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For those seeking an answer from a technical perspective:

No. And as noted by Apple themselves in particular, virtualization softwares (such as VirtualBox, Xen) will not run on Apple Silicon M1.

Apple Silicon M1 is based on ARMv8 instruction set architecture, where as Intel ones are based on x86-64, and the instructions for running virtualized systems are different fundamentally.

Another difference is that, ARMv8 doesn't have native x87 data types, and in particular the 80-bit extended floating point type (1-bit sign, 15-bit exponent, 64-bit significand). This means that Rosetta have to emulate 80-bit floating point in software, and due to the legacy nature of x87 technology, the compatibility of this area will be particularly tricky to ensure.

Speaking of floating point, Intel and ARM SIMD (Single-Instruction Multiple-Data) instructions and registers also operate slightly differently - not at mathematical level, but in ways they handle rounding, calculation errors.

Lastly, most programs are written in high-level programming languages such as C, C++, Python, etc. If care had been taken to ensure portability, they don't have to be re-written - the vendors only have to tweak a few build settings and compile the program again and sign them, they'll be ready for the new platform.

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I bought a M1 Mac for dev work, and I use the following site to check the status of softwares compatibility of apple silicon. Their list is decently comprehensive.

isapplesiliconready

As of Dec. 18th, 2020, the following apps do not work with rosetta 2

  • SEGGER Embedded Studio
  • Google Drive File Stream
  • Haskell
  • Box drive
  • WD Discovery
  • Rhinoceros 3D
  • Barracuda VPN
  • Pro tools
  • Neutron plugin
  • Nectar plugin
  • LFO Tool plugin
  • Virtualbox
  • Revit
  • VMWare Fusion
  • Parallels

Things that depend on these application also won't work. Notably, I found no way to run a Kubernetes cluster.

At a glance, they tend to be apps that use virtualization, tinker the filesystem, or use OpenGL. However, I expect the developers to catch up within a year or so since they are working quite actively. For example, Docker not working was a main deterrent from purchase for devs, but a month later Docker seems to work.

Notice that for Google File System and Box, you can get away with RClone and OSXFuse, which I tested to work.

My verdict is that you should be fine using this for work if you need nothing from the list immediately.

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Question: can every single program that ran on Intel chips still run on M1 devices one way or another?

This is in some sense a very narrow question because of the universal quantifier "every single program", and on the other hand a very broad question because of "one way or another".

The former means that we have to find only one single counterexample to make the answer be "No", but the latter means that we have infinite resources available to make the answer "Yes".

So, I will answer "Yes", every single program that ran on Intel chips can still run on M1 devices. Here's the proof: if you spend enough money (say, a billion dollars) and hire enough engineers (say, a hundred) and give them enough time (say, 20 years), then you can analyze every single element of a current Intel i9 CPU and write an emulator that emulates every single transistor, capacitor, resistor, wire, layer, interconnect, flip-flop, register, voltage, current, oscillator, clock, instruction, etc. accurately, and simply run the program in question within this emulator. It will probably be about 100 million times slower than running it on an Intel CPU directly, but it definitely will run "one way or another".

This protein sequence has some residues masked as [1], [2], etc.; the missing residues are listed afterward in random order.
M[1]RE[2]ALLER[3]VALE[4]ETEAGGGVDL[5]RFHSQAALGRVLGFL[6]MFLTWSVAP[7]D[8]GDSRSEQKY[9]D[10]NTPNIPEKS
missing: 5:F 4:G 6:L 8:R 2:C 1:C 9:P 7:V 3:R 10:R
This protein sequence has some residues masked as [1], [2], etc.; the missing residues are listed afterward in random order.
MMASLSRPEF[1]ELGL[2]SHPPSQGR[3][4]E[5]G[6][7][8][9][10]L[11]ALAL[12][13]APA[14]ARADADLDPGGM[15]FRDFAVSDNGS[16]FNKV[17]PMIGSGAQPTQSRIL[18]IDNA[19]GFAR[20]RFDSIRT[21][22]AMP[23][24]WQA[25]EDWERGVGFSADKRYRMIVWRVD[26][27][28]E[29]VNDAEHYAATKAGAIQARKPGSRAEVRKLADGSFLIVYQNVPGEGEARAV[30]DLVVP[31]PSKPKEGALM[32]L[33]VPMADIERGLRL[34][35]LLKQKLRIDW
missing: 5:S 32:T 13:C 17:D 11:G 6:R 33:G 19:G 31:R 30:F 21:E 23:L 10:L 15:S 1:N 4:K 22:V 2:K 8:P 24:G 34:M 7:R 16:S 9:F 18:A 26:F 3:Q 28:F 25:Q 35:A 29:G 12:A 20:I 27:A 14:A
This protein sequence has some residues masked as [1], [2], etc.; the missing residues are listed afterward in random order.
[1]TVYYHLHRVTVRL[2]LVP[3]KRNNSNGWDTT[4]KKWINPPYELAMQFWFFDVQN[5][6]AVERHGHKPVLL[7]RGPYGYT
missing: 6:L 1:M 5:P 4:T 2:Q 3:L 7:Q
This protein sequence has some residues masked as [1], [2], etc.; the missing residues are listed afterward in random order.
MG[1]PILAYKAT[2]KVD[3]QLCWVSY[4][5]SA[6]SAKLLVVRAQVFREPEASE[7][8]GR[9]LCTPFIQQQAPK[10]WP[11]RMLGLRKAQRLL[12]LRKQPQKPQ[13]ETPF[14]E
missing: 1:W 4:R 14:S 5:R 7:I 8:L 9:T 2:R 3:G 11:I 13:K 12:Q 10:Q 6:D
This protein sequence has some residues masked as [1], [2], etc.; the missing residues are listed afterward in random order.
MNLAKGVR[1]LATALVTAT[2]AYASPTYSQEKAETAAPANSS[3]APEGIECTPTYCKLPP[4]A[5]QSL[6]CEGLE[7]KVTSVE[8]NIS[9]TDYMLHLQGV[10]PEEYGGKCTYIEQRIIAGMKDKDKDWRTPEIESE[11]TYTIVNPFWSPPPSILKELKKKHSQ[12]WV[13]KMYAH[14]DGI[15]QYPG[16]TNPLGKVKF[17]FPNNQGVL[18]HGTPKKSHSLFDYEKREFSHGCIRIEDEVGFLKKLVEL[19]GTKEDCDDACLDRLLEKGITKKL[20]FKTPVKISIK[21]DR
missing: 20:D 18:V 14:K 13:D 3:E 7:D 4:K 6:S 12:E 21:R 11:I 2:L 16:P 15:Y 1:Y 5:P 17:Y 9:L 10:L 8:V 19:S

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    I think we should be more harsh on the question as opposed to someone trying to explain their point of view in an answer. I understand the hot network question effect can cause a lot of voting, the question says capable and software can and will be modified, so I see this as +1 in moving the discussion forward, personally. – bmike Nov 18 '20 at 19:23
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There can’t be any guarantee, for several reasons.

One reason is bugs: It is possible to have bugs in software that have by sheer coincidence no effect. If you make any change, suddenly that bug hits you. And changing from intel code to arm code is a big change.

The other reason are limitations. The arm processor doesn’t support some intel vector operations. Everyone using these operations should have checked that they are available before using them. If they didn’t, that’s also a bug, and will make the arm version crash.

All these things are easily fixed, but sometimes things go wrong.

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... M1 device, can they be extremely confident that all of the programs they ran on Intel Macs will work (in one way or another) on the new M1 Mac?

Identify your critical apps and make sure you maintain the hardware to keep it going. Then jump into M1 with both feet because you will never stop hem-hawing about it. Those apps will eventually port or drop out of the Macosphere altogether. Either way the problem is solved.

"all Mac programs" is too vast of a problem space for a practical solution to what is a personal issue. Reflecting on two Apple Computer, Inc. chipset changes I've experienced it was essentially no different than all the OS updates, application updates, et cetera, that we've endured since 1984.

Over time the greatest engineered incompatibility headaches, for me, were caused by software updates breaking their own data and file formats. Microsoft was the worst, breaking Word file formats then dropping support on every new release. Heck, one time, at band camp the office I used my personal Mac to convert correspondence from a new MS Word (for PC) format to our not-upgraded PC's.